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Re: XHTML 1.0 Strict [Invalid]

From: Jukka K. Korpela <jkorpela@cs.tut.fi>
Date: Thu, 25 Oct 2012 16:07:45 +0300
Message-ID: <508939A1.3000006@cs.tut.fi>
To: Paul Andrew Anderson <paulandrewanderson@gmail.com>
CC: www-validator@w3.org
2012-10-22 1:14, Paul Andrew Anderson wrote:

> Rather than forcing code to read the content within a URL, and then,
> every URL in every webpage to conform to paradigms that, my I say, will
> never happen, it would make much more sense to have all coding (from
> HTML to HTML8, XHTML to ZHTML, strict, transitional, or otherwise
> titled, for the foreseeable future) to simply ignore all possible
> key-stroke content within the <"URL"> !!

Maybe so, and maybe this will some day happen in HTML5 or its 
successors. But that's not to be decided by people who provide 
validators. A validator is supposed to check documents against given 
rules, not to invent rules or argue about them.

Apart from the ad-hoc HTML5 validation, the W3C Validator is SGML or XML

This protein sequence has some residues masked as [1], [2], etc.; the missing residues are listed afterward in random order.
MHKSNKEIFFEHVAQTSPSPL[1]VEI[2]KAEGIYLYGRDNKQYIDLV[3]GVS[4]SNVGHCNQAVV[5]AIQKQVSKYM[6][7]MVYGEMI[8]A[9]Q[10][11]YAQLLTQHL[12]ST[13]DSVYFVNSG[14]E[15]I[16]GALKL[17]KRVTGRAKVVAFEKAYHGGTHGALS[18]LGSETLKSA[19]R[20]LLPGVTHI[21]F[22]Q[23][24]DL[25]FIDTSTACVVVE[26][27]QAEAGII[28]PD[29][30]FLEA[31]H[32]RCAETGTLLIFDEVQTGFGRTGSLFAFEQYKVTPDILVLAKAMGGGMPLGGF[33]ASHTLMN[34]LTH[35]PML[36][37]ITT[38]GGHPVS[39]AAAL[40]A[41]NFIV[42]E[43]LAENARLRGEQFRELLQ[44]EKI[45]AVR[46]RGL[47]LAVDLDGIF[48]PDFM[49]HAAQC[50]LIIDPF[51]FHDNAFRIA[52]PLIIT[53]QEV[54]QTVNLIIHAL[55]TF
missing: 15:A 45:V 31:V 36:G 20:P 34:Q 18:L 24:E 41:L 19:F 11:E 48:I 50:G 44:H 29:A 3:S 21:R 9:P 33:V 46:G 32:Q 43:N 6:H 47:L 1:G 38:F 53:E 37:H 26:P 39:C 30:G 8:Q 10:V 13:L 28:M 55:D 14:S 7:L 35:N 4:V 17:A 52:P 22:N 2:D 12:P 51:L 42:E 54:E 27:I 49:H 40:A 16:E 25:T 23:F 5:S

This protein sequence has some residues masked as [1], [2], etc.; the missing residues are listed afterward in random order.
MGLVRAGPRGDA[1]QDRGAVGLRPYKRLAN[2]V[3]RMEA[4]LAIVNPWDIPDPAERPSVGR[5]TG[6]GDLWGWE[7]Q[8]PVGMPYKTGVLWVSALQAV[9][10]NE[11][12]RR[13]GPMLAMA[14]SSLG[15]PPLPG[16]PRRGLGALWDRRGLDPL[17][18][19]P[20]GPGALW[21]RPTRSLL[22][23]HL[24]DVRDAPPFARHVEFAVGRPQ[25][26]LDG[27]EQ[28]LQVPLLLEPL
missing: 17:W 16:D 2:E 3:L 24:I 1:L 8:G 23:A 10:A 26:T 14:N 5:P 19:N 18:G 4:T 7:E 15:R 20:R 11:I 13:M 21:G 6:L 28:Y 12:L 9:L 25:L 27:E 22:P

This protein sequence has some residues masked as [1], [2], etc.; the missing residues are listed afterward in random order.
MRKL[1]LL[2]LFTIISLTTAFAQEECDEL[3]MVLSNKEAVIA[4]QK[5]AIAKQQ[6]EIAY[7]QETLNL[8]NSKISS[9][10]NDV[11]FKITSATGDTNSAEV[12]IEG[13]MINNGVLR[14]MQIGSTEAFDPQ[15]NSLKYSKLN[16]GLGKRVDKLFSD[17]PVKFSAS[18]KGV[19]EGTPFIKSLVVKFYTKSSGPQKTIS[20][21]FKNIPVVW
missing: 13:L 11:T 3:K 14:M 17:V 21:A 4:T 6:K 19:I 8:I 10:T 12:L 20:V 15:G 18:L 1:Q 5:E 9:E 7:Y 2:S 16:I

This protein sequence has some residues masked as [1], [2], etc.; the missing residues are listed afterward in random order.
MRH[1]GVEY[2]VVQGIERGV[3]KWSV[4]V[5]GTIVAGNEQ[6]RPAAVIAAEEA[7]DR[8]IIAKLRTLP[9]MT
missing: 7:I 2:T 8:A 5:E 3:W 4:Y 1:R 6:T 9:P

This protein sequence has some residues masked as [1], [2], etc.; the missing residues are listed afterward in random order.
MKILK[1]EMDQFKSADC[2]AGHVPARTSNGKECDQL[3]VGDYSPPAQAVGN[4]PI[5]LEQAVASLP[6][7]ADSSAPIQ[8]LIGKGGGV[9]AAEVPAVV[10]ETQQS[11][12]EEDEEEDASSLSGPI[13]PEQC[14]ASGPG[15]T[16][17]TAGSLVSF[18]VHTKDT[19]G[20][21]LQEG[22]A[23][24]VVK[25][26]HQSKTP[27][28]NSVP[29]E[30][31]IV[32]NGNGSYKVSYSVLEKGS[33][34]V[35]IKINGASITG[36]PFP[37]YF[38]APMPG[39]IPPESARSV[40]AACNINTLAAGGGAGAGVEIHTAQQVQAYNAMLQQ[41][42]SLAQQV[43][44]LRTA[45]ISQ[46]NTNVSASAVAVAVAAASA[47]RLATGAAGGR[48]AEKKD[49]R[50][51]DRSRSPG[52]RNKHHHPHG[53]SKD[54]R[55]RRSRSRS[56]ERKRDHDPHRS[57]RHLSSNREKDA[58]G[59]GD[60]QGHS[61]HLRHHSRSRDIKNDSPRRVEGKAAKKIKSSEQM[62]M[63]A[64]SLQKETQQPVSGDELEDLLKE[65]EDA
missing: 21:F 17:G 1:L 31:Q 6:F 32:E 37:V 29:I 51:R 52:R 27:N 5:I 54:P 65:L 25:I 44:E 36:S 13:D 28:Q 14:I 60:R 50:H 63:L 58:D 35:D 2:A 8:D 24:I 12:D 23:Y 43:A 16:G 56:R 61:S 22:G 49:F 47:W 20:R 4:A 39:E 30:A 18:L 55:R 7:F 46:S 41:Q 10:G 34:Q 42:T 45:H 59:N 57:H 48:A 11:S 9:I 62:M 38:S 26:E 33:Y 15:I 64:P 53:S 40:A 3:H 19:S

based and therefore applies the general rules of those languages. 
According to them, entity and character references shall be interpreted 
in attribute values, and therefore e.g. any occurrence of "&" as data 
character must be escaped.

> NOTE: Whenever possible, give the address of the document you were checking.
> Every URL that Google, Yahoo, and other search queries produce; every
> website that exists with a search query URL embedded!

You might be confusing URLs with the way they must be written in HTML. 
The URL
https://www.google.com/search?&q=css+cross-browser+compatibility
is correct as is. In HTML,
<a 
href="https://www.google.com/search?&q=css+cross-browser+compatibility">Google 
Search</a>
is not correct. Just as
M&W
is not correct when written as content in an HTML document. In both 
cases, you simply have to escape "&" as "&amp;" (or some equivalent way).

Yucca
Received on Thursday, 25 October 2012 13:08:13 GMT

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